Nuclear Fusion

Nuclear Fusion is the energy-producing process which takes place continuously in
the sun and stars. In the core of the sun at temperatures of 10-15 million
degrees Celsius, Hydrogen is converted to Helium providing enough energy for us
to sustain life on earth. For energy production on earth, different fusion
reactions are involved. The most suitable reaction occurs between the nuclei of
the two light forms (isotopes) of Hydrogen - Deuterium and Tritium; eventually
reactions involving just Deuterium or Deuterium and Helium may be used. A brief
breakdown of the fuels used are as follows, Deuterium is a very abundant isotope
of hydrogen and can be extracted from all forms of water, Tritium is not as
abundant and is not a natural isotope, instead a machine is needed to extract it
from lithium. Lithium, which is the lightest of all metals is plentiful on the
earths crust, there is so much on the crust that right now they say there is
enough to provide the planet with over a thousand years of electricity. Fusion
power offers the potential of an almost limitless source of energy for future
generations but it also presents some formidable scientific and engineering
challenges. It is called 'fusion' because it is based on fusing light nuclei
such as hydrogen isotopes to release energy. Effective energy-producing fusions
require that gas from a combination of isotopes of hydrogen - deuterium and
tritium - is heated to very high temperatures (100 million degrees centigrade)
and confined for at least one second. One way to achieve these conditions is to
use magnetic confinement. The Colliding Beam Fusion Reactor is a magnetic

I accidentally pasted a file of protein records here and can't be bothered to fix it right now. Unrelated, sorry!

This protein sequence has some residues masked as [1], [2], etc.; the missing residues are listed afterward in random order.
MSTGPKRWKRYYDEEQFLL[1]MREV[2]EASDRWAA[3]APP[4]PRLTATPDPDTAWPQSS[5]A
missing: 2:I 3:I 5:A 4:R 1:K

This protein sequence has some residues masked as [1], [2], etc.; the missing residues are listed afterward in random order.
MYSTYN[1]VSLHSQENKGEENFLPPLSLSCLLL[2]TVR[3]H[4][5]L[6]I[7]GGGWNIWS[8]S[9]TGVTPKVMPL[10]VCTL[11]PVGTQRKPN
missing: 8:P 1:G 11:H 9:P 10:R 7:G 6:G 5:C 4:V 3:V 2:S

confinement system that avoids the typical anomalous transport (refers to all
processes in which loss of particles or energy takes place - it is due to a
variety of instabilities that lead to turbulence). The reactor is compact with
good accessibility and low maintenance costs. Most of the technologies needed to
evaluate this concept exist, or could become available with simple engineering
modifications to existing technologies. Some of the advantages of using fusion
as a source of energy are, that the fuels are plentiful, and will last for
years, very safe to people because any malfunction results in immediate
shutdown, also, there is no atmospheric pollution which can lead to harmful
things such as acid rain or the greenhouse effect, and finally there is no need
for disposal of materials. An example of just how much power this procedure
produces is that, with 10 grams of Deuterium, which can be extracted from 500
liters of water, and 15g of Tritium, produced from 30g of Lithium would produce
enough fuel for the lifetime electricity needs of an average person in an
industrialized country. In closing I would like to add my personal opinion about
nuclear fusion, I feel that it is an excellent source of energy for our planet
to have, and although it is not available for home use as of yet, you can expect
to have this great power source in your home within the next 25 years.